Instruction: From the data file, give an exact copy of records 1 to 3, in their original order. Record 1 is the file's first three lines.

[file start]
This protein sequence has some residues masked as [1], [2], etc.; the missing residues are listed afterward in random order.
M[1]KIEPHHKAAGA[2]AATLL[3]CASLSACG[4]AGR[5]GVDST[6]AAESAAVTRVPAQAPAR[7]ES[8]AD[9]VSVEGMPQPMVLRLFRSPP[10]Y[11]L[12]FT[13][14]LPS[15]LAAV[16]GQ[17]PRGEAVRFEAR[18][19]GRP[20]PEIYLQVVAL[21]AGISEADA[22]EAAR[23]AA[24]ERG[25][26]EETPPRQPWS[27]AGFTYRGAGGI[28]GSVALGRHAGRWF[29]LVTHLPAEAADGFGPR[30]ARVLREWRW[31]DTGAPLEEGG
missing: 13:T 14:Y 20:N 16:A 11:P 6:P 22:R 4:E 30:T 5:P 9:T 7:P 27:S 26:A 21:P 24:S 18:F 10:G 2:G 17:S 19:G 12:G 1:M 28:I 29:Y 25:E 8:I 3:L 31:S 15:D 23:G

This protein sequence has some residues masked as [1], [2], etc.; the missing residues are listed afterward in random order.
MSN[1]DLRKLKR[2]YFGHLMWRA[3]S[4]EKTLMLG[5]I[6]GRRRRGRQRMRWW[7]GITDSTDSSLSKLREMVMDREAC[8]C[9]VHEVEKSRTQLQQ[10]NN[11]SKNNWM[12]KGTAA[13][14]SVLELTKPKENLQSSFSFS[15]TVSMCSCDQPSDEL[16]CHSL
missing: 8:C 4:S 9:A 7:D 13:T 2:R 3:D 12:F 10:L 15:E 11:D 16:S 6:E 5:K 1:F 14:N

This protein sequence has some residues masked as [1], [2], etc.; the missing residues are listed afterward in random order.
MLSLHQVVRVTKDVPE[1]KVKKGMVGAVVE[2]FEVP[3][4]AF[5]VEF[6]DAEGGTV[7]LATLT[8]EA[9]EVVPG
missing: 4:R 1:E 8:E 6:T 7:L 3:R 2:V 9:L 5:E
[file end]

This protein sequence has some residues masked as [1], [2], etc.; the missing residues are listed afterward in random order.
M[1]KIEPHHKAAGA[2]AATLL[3]CASLSACG[4]AGR[5]GVDST[6]AAESAAVTRVPAQAPAR[7]ES[8]AD[9]VSVEGMPQPMVLRLFRSPP[10]Y[11]L[12]FT[13][14]LPS[15]LAAV[16]GQ[17]PRGEAVRFEAR[18][19]GRP[20]PEIYLQVVAL[21]AGISEADA[22]EAAR[23]AA[24]ERG[25][26]EETPPRQPWS[27]AGFTYRGAGGI[28]GSVALGRHAGRWF[29]LVTHLPAEAADGFGPR[30]ARVLREWRW[31]DTGAPLEEGG
missing: 13:T 14:Y 20:N 16:A 11:P 6:P 22:R 4:E 30:T 5:P 9:T 7:P 27:S 26:A 21:P 24:S 18:F 10:G 2:G 17:S 19:G 12:G 1:M 28:I 29:Y 25:E 8:I 3:L 31:S 15:D 23:G

This protein sequence has some residues masked as [1], [2], etc.; the missing residues are listed afterward in random order.
MSN[1]DLRKLKR[2]YFGHLMWRA[3]S[4]EKTLMLG[5]I[6]GRRRRGRQRMRWW[7]GITDSTDSSLSKLREMVMDREAC[8]C[9]VHEVEKSRTQLQQ[10]NN[11]SKNNWM[12]KGTAA[13][14]SVLELTKPKENLQSSFSFS[15]TVSMCSCDQPSDEL[16]CHSL
missing: 8:C 4:S 9:A 7:D 13:T 2:R 3:D 12:F 10:L 15:E 11:D 16:S 6:E 5:K 1:F 14:N

This protein sequence has some residues masked as [1], [2], etc.; the missing residues are listed afterward in random order.
MLSLHQVVRVTKDVPE[1]KVKKGMVGAVVE[2]FEVP[3][4]AF[5]VEF[6]DAEGGTV[7]LATLT[8]EA[9]EVVPG
missing: 4:R 1:E 8:E 6:T 7:L 3:R 2:V 9:L 5:E